More countries than ever before are protecting health from radon exposure, but many still need to take action to mitigate the impacts of this carcinogenic radioactive gas, according to a new WHO survey.
So far, a total of 56 countries— over a quarter of all WHO Member States— responded to the WHO radon survey. The vast majority have set national reference levels for homes and workplaces, 44 per cent have developed national radon action
plans, and 39 per cent have included it in codes for new buildings.
Globally, in 2019, residential radon exposure alone was estimated to have caused 84,000 deaths by lung cancer; in some countries, it is among the leading causes of lung cancer.
The naturally occurring radioactive gas is an important cause of lung cancer in people who have never smoked. While smokers are 25 times more at risk of developing lung cancer from radon exposure than non-smokers, radon is also a lung cancer risk factor
Most radon-induced lung cancers develop through exposure to low and moderate doses over time in people’s homes, where the gas can seep in through a variety of ways.
Odourless, colourless and tasteless, radon is produced when uranium, an element found in varying amounts in all rocks and soil, naturally decays; it escapes from the ground into the air, emitting heavily ionizing radiation called alpha particles, which
are electrically charged and latch on to aerosols and dust, then inhaled and deposited on cells lining the airways, where they can damage DNA and cause lung cancer.
It can accumulate in buildings— homes, schools and workplaces— and can be found in water, but its health risk can be reduced. Well-tested, durable and cost-efficient methods exist to prevent radon in new houses and to measure and reduce it
in existing homes.
More countries have recognized the opportunity to prevent radon exposure, and have been developing policies, regulations and national action plans to respond to this indoor air pollutant, including through education for building professionals and the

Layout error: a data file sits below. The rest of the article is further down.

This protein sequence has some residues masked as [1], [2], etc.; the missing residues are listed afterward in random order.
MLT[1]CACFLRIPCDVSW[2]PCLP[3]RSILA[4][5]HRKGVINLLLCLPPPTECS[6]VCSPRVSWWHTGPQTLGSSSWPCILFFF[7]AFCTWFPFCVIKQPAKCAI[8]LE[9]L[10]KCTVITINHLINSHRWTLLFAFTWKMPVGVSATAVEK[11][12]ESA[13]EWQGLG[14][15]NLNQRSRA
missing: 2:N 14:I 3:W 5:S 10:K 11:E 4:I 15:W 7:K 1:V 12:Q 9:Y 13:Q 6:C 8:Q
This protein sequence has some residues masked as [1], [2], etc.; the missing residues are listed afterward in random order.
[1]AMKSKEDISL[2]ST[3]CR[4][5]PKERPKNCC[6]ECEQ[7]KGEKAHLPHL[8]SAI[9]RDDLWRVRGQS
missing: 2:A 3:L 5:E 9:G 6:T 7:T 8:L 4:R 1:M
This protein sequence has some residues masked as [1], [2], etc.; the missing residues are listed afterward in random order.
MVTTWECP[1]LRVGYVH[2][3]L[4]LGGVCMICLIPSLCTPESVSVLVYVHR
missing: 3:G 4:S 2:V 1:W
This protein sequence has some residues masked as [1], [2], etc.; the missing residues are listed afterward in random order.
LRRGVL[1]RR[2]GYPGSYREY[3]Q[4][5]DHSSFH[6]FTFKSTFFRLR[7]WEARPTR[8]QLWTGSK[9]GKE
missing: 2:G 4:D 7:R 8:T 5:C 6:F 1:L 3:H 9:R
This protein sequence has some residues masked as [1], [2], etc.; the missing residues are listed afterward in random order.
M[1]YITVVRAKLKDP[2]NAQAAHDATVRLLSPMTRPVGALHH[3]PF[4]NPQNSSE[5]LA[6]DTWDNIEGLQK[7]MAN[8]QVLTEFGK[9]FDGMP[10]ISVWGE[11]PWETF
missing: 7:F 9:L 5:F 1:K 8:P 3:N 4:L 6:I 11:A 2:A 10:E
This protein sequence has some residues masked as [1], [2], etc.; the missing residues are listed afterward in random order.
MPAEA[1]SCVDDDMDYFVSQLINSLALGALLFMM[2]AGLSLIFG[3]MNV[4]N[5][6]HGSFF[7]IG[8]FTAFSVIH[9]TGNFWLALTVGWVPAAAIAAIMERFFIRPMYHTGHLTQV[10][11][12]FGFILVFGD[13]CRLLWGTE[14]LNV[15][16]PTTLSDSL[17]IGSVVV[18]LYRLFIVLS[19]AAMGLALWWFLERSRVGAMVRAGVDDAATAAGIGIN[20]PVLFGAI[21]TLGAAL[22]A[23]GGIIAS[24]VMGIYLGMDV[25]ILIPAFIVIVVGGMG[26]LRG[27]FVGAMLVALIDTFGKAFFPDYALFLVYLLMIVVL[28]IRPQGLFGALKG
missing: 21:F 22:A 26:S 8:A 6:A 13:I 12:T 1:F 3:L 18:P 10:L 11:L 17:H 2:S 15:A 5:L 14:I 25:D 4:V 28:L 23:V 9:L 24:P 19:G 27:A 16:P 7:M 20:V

provision of financial support to remove it from existing buildings.
But so far only 12 per cent of surveyed countries have provided radon education for building professionals, 15 per cent provided financial support to fix existing buildings, and no country has included mandatory radon measurements in property transactions.
Awareness and action on radon have grown in the nearly 16 years since the WHO first surveyed countries as part of the WHO International Radon Project, and much is still needed to be done for most countries to achieve radon concentrations at or below the
WHO recommended reference level of 100 Bq/m3 if possible, or at least not to exceed the international recommended 300 Bq/m3
The World Health Organization recommends that countries adopt reference levels of the gas of 100 Bq/m3 (Becquerel per cubic metre). If this level cannot be implemented under the prevailing country-specific conditions, WHO recommends that the reference
level should not exceed 300 Bq/m3.
It’s a crucial step towards reducing lung cancer risk worldwide, alongside global tobacco control activities and initiatives on healthy indoor air.
The 2019 survey forms the basis of newly launched WHO database on radon, which provides a detailed snapshot of efforts to manage the risk from radon exposure around the world.
The radon database, in turn, forms part of the Global Health Observatory, a comprehensive repository of current statistics and information on global health issues.
WHO’s first detailed survey on radon, which attracted responses from 36 member states, was conducted in 2005 as part of a three-year WHO International Radon Project, a collaboration across a global network of radon scientists, regulators and policy
makers, which, among other aims, sought to create a global radon database and provide improved global estimates of the disease burden associated with radon worldwide.
The results of the project’s work fed into the WHO handbook on indoor radon: A public health perspective. The handbook, published in 2009, provides policy options to help national authorities to develop, promote and strengthen activities at country
or regional level, covering measurement, prevention and mitigation, evaluating cost-effectiveness of radon control, risk communication and national radon programmes, as well as details of its health impacts.